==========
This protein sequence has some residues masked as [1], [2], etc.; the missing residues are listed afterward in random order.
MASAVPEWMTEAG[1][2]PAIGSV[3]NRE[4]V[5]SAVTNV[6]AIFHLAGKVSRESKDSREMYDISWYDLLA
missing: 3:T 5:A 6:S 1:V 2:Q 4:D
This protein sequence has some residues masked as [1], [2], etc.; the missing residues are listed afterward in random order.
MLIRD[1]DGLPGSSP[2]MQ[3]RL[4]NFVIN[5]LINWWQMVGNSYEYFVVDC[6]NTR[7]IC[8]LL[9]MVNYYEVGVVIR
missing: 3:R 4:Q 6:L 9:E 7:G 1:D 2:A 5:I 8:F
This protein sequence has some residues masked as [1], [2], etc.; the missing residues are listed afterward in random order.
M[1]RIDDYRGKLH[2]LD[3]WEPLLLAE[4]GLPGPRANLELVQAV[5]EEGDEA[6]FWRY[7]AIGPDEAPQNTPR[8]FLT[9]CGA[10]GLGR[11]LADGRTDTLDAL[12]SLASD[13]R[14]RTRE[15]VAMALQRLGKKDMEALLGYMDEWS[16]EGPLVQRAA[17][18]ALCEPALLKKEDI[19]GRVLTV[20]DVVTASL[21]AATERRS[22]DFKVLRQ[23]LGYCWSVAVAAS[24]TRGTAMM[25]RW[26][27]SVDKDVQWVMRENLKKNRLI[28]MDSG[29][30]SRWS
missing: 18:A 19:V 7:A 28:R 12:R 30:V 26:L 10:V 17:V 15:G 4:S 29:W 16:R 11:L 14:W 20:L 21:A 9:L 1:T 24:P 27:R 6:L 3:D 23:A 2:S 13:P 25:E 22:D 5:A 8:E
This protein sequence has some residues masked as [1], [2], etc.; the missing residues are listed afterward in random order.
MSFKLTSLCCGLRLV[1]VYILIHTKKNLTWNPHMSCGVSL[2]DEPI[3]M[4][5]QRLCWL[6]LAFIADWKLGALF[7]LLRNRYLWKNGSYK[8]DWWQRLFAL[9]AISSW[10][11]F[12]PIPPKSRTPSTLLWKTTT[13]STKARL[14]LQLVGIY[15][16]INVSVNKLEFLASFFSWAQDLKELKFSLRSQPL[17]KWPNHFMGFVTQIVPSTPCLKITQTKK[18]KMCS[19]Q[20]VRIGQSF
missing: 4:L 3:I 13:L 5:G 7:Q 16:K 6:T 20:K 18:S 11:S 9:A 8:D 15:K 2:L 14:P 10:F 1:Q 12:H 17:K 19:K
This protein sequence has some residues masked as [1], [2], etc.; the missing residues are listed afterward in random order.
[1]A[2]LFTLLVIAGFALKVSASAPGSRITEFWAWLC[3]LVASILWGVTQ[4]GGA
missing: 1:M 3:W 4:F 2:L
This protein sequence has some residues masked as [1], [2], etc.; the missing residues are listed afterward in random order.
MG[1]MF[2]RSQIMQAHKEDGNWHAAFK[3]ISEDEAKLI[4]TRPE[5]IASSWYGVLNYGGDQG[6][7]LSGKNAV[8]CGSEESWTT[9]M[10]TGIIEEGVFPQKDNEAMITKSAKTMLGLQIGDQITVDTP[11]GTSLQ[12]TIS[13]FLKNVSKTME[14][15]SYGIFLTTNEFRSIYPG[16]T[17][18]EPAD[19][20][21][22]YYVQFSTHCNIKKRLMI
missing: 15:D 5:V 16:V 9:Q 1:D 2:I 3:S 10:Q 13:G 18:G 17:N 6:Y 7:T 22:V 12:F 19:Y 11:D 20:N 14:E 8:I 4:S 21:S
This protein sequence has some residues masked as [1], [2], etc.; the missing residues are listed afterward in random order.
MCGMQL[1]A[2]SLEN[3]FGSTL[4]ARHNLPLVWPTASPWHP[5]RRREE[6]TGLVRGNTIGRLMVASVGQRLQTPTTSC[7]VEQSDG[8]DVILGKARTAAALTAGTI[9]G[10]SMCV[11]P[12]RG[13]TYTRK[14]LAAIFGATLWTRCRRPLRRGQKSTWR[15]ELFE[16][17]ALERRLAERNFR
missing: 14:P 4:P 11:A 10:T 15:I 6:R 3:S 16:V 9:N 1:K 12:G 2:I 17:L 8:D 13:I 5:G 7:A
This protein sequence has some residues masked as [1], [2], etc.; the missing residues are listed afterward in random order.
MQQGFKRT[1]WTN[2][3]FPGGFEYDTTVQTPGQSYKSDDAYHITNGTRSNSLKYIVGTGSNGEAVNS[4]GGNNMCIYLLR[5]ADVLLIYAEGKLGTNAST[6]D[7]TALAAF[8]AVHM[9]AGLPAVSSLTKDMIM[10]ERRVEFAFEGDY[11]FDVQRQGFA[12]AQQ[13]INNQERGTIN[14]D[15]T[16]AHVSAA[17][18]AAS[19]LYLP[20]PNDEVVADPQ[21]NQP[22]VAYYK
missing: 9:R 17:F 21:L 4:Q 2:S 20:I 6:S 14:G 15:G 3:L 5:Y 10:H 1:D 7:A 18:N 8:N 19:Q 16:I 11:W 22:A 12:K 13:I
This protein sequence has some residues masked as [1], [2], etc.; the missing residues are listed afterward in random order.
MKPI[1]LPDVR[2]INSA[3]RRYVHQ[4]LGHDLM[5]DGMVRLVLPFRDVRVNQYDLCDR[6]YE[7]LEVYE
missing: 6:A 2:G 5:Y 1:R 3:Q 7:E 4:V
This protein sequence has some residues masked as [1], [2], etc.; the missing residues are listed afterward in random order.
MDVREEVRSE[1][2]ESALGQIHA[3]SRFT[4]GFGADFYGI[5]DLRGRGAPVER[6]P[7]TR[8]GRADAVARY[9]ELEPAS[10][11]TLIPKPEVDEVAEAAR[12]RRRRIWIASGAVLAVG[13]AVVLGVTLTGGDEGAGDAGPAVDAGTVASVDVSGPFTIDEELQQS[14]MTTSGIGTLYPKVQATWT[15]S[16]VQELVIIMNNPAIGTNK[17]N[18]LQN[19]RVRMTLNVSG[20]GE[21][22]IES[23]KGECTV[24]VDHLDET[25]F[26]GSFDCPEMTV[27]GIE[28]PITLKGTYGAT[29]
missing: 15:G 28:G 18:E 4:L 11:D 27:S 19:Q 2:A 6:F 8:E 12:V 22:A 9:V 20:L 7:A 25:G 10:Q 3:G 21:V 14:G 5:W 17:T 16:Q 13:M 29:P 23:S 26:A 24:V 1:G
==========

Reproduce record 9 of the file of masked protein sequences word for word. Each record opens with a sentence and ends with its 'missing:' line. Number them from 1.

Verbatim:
This protein sequence has some residues masked as [1], [2], etc.; the missing residues are listed afterward in random order.
MKPI[1]LPDVR[2]INSA[3]RRYVHQ[4]LGHDLM[5]DGMVRLVLPFRDVRVNQYDLCDR[6]YE[7]LEVYE
missing: 6:A 2:G 5:Y 1:R 3:Q 7:E 4:V